I think most of us can agree that to get into a power struggle with Almighty God is a terribly bad idea. Sunday School certainly drilled the concept of good and evil, and I for one wanted to stay on the side of the good guys. Who wouldn’t? But if you are wanting to be an evil villain in the halls of biblical history, surely you’d know better than to go head-to-head with the Creator of the Universe? Apparently not. Here are three powers struggles with God that ended very, very badly.
1. The Pharaoh who didn’t learn his lesson.
Sure, we know that Pharaoh was about to lose his entire labor force, but you’d think he’d got the message with the seven plagues. I’m pretty sure that if my rivers had run red with blood, my land filled with all manner of creepy crawlies and my first born child dead, I’d feel put in my place and certainly do what I’m told. But Pharaoh doesn’t. He changes his mind about letting the Hebrews go and chases them down! Now, one might argue that he sends the army out while safely ensconced in his palace, but I’m not buying it. Pharaoh knew full well that God’s wrath didn’t care about geography. Sigh. That final tantrum cost him the army. No labor force, no army, no firstborn sons. You lose.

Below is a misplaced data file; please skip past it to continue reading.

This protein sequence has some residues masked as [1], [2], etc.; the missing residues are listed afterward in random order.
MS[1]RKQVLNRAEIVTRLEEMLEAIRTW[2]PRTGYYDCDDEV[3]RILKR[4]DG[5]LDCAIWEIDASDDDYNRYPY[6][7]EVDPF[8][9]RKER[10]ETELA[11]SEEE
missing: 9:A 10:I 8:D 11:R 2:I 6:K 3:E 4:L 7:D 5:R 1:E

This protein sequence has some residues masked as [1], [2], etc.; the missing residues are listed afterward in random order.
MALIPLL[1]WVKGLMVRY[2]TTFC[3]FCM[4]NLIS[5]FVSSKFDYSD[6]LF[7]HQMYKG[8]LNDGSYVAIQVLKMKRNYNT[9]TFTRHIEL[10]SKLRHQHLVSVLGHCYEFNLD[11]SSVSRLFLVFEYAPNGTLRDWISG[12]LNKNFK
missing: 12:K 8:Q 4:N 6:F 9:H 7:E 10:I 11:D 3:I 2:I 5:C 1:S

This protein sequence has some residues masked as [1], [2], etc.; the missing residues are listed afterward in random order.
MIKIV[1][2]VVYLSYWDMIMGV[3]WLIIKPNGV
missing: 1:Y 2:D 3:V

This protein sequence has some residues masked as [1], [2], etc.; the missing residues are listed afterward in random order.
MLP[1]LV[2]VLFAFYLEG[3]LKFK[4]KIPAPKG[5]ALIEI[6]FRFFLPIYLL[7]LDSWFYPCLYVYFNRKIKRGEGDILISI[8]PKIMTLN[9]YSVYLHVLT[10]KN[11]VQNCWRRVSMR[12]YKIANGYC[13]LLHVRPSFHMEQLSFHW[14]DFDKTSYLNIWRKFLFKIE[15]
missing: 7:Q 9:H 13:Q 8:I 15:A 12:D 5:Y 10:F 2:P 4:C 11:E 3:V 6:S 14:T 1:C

2. Elijah’s Showdown at Mount Carmel Corral
Enter our next baddie, King Ahab. About as bright as Pharoah, Ahab just won’t do what he’s told. And his whole country is on their knees thanks to a terrible drought. Sure, Elijah did tell them the drought was coming, but I’m not sure he gets to be blamed for causing the whole thing. Ahab disagrees. No-one likes to be told they’re wrong, least of all evil kings. So there’s nothing for it but an elaborate display of God’s power to put them all in their place - the trick every evangelist wishes they could do, fire from heaven on demand. Ahab gets off scot-free, but it’s the end of the prophets of Baal. Evil kings 0, God, 2.
3. Fire, Brimstone, and Pillar of Salt
No evil kings here, just a whole bunch of nasty people doing nasty things, and God didn’t like it at all. We’re in Sodom and Gomorrah, of course, and the Angels have arrived to destroy the city. First, we have all the men of the city come to try and, erm, take advantage of them. So God strikes them all blind so they can’t find the door. Great strategy. This gives Abraham’s family time to escape, and God time to call down fire and sulfur to completely destroy the evil cities. Fire I get. Sulphur is surely just smelly. But it does make it all that much more ominous, in a Mordor kind of way. Now if only the Israelites would just start following that one simple commandment. Oh and Lot’s wife. I mean really. How hard is it not to look back?
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